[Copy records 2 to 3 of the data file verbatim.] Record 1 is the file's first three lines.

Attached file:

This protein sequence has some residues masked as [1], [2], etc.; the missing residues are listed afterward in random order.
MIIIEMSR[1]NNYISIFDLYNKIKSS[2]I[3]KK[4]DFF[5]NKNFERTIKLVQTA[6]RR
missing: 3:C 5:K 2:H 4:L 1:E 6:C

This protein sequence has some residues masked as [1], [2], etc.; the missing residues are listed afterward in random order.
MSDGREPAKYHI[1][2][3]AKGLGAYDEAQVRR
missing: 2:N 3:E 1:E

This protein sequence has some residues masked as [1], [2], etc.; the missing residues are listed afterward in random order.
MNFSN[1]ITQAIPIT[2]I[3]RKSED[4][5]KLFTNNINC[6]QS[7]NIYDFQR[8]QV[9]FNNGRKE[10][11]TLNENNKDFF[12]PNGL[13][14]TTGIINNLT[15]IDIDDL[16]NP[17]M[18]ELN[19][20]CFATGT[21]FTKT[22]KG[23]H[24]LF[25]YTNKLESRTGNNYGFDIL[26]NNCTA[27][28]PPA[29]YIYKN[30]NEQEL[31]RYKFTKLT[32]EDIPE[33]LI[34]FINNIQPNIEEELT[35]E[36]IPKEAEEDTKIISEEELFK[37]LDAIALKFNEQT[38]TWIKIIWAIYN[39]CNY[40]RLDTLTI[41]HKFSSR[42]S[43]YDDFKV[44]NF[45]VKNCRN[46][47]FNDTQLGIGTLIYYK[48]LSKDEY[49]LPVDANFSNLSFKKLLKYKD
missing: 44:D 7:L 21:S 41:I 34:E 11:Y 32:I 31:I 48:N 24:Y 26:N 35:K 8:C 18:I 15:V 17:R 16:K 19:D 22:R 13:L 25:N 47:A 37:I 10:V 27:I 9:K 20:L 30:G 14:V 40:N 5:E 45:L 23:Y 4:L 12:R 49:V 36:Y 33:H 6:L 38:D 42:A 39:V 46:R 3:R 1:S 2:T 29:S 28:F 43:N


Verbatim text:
This protein sequence has some residues masked as [1], [2], etc.; the missing residues are listed afterward in random order.
MSDGREPAKYHI[1][2][3]AKGLGAYDEAQVRR
missing: 2:N 3:E 1:E

This protein sequence has some residues masked as [1], [2], etc.; the missing residues are listed afterward in random order.
MNFSN[1]ITQAIPIT[2]I[3]RKSED[4][5]KLFTNNINC[6]QS[7]NIYDFQR[8]QV[9]FNNGRKE[10][11]TLNENNKDFF[12]PNGL[13][14]TTGIINNLT[15]IDIDDL[16]NP[17]M[18]ELN[19][20]CFATGT[21]FTKT[22]KG[23]H[24]LF[25]YTNKLESRTGNNYGFDIL[26]NNCTA[27][28]PPA[29]YIYKN[30]NEQEL[31]RYKFTKLT[32]EDIPE[33]LI[34]FINNIQPNIEEELT[35]E[36]IPKEAEEDTKIISEEELFK[37]LDAIALKFNEQT[38]TWIKIIWAIYN[39]CNY[40]RLDTLTI[41]HKFSSR[42]S[43]YDDFKV[44]NF[45]VKNCRN[46][47]FNDTQLGIGTLIYYK[48]LSKDEY[49]LPVDANFSNLSFKKLLKYKD
missing: 44:D 7:L 21:S 41:I 34:E 11:Y 32:I 31:I 48:N 24:Y 26:N 35:K 8:C 18:I 15:V 17:R 16:K 19:D 22:R 13:L 25:N 47:A 37:I 10:V 27:I 9:K 20:L 30:G 14:V 40:N 5:E 45:L 23:Y 4:L 12:R 49:V 36:Y 33:H 6:L 38:D 42:A 39:V 46:R 3:R 1:S 2:T 29:S 28:F 43:N